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Reggae On The River Returns Home

Aah, Reggae. Scenes from 2012, by Zac Mansfield.
Aah, Reggae. Scenes from 2012, by Zac Mansfield.

Having gained county approval, Reggae on the River 2013 is set for the first weekend in August at its home site, French’s Camp.

It’s another milestone in the festival’s storied 28-year history, as the Mateel Community Center is exclusively managing it for the first time as a four-day festival with camping.

The Mateel had been operating it at the Benbow Lake Recreation Area as a non-camping event in the wake of a messy legal battle with the former manager, People Productions. The conflict was part of the county Planning Commission’s Jan. 3 discussion on the festival’s permit and a condition of approval mandates that the permit terminates if the Mateel is not the festival’s main manager.

The commission unanimously approved the permit and an Environmental Impact Report (EIR) for the festival after reviewing its impacts and the methods of mitigating them. The five-year permit’s conditions include setting an attendance of 8,000 people, including staff and performers, for the first year and a maximum total of 10,500 people in subsequent years.

The commission will review the permit annually and can revamp the attendance conditions. Security provisions and numbered wristbands will seek to ensure that attendance is accurately tallied and enforced.

Vehicles entering the site will be screened for leaking fluids and re-directed to areas away from the river bar if problems are detected. Post-event site restoration, noise monitoring relevant to potential marbled murrelet nesting, water storage during high river flows and a range of traffic control measures are also included as conditions.

Senior Planner Michael Richardson highlighted the requirement for an annual report to the commission. “You will have the benefit of hindsight in tweaking any of the mitigation measures to make this a safer and more successful event,” he told commissioners.

With the festival in the Mateel’s hands and at its original location, the fights of the past seem distant – but not entirely. Commissioner Ralph Faust noted that the original permit was held by Tom Dimmick, who organized Reggae Rising with People Productions at the adjacent Dimmick Ranch site.

“It might be reasonable for an average person to assume that that permit was stolen and the landowner asserted legal rights, under the wording of the permit, to take the permit from the community center,” he said, addressing Deputy County Counsel Davina Smith. “It was unseemly at a minimum and resulted in litigation that was probably unnecessary.”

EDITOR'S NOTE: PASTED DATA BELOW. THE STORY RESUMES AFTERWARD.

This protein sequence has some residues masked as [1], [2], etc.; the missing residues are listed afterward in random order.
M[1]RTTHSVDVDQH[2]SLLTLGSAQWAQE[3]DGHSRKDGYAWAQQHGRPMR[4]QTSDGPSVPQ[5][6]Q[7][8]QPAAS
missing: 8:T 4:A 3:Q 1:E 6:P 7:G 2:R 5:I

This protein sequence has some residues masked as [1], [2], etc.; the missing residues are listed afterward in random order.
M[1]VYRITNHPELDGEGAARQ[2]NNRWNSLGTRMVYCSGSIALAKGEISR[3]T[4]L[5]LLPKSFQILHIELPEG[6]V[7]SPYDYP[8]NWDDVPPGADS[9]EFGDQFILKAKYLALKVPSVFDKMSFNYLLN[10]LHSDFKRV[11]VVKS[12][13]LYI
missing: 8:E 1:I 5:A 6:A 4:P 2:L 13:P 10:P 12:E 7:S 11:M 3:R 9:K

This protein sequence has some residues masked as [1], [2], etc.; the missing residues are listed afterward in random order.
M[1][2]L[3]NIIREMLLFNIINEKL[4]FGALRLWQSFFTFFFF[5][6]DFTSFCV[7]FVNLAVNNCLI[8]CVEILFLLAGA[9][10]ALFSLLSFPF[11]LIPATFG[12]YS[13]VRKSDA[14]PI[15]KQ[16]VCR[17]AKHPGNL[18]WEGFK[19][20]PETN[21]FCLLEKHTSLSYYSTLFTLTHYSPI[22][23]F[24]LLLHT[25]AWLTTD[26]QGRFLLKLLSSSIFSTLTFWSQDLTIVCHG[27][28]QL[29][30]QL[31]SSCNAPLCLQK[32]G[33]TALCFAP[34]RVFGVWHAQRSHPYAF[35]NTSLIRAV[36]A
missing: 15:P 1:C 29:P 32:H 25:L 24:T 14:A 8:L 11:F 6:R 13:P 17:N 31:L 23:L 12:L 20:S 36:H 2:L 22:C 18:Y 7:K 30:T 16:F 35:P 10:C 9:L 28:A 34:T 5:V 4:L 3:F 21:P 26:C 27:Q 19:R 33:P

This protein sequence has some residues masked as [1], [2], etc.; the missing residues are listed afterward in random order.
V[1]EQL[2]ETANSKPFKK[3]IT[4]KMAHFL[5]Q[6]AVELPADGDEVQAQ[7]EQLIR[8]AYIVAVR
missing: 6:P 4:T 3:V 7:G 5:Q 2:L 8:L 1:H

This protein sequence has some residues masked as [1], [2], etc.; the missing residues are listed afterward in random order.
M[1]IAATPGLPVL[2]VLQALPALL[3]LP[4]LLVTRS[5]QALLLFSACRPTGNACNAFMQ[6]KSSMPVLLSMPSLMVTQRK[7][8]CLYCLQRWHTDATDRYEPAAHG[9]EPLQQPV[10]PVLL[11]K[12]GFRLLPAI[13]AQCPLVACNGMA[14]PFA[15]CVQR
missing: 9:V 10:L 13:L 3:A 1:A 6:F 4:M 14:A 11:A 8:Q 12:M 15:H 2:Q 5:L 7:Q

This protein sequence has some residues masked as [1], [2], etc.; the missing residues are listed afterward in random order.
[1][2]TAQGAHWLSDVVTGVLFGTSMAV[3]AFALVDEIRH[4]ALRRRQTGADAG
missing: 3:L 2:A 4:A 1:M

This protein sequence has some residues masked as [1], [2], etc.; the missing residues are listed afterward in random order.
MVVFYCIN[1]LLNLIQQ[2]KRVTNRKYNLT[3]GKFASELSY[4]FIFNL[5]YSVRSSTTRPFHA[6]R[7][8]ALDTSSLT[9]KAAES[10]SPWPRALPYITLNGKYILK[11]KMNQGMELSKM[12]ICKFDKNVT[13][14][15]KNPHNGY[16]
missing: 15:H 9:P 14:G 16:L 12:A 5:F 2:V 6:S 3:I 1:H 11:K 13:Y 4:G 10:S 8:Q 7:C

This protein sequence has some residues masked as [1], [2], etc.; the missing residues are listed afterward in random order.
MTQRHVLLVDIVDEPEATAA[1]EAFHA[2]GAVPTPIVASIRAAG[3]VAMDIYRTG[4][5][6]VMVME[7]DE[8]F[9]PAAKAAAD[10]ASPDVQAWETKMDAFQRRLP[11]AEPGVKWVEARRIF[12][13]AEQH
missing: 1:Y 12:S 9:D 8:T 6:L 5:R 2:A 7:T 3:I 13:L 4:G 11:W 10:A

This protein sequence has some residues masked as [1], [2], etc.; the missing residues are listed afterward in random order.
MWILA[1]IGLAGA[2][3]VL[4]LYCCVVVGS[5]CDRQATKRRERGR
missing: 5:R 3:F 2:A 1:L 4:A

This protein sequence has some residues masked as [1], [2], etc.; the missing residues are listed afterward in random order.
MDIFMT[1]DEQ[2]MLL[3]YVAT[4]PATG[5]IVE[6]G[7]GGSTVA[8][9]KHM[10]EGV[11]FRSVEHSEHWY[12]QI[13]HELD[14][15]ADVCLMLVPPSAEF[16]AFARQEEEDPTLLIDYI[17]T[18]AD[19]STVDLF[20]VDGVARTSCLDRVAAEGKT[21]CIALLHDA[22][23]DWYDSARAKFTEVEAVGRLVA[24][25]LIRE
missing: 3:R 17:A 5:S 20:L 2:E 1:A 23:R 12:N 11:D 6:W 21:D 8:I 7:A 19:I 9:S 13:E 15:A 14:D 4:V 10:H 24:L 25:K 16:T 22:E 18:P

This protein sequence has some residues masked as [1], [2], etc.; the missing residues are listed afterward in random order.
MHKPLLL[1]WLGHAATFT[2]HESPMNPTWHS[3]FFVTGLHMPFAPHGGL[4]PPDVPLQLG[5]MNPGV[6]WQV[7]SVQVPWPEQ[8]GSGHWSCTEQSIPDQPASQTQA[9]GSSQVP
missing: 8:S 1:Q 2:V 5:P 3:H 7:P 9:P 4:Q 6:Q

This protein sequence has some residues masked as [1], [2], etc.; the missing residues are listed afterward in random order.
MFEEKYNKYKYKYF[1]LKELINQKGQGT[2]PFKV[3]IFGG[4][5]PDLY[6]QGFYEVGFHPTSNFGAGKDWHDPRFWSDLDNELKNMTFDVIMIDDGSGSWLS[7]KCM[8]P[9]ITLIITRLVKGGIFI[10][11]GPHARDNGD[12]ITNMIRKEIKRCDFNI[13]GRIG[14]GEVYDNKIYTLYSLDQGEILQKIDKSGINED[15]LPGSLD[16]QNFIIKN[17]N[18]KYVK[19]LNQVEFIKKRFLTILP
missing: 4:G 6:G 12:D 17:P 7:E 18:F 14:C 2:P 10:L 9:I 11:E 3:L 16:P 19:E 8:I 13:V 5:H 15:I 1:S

The so-called reggae war was resolved with a settlement payment to the Mateel and split festivals. Dimmick ran Reggae Rising on his property in 2009 but was denied a permit in 2010 due to failure to meet its conditions and the offshoot festival has dissolved.

Smith said that if factionalization re-emerges, “We could potentially have another litigation event over who owns the permit.”

The exchange led to Faust’s proposal to name the Mateel as the definitive festival manager in the permit.

Later, Mark Arthur, of the Arthur Family Trust, the owner of French’s Camp, told commissioners that “as far as Dimmick’s use permit, I think that point is moot because the Arthur Family will not allow him on our property again and part of his use permit was using our property.”

Faust also asked why keeping the festival at Benbow isn’t cited as an alternative in the EIR. The question evoked an ongoing issue with the festival’s level of popularity – some have criticized its scale as being too grand.

Doug Green, the Mateel’s board president, said a festival with camping has been a unique communal phenomenon. “It was a very magical thing that happened there, that made people want to come back,” he said. “Reunions take place there, people get married there, we all know, certainly, babies are conceived there – there is a tremendous amount of heartfelt feeling for that venue.”

There was no criticism of the festival during a public comment session but nearby business owners asked that the Mateel do more work to ensure customer access, as the California Highway Patrol is requiring that there be no pedestrian crossing of Highway 101. That aspect was added to the permit conditions.

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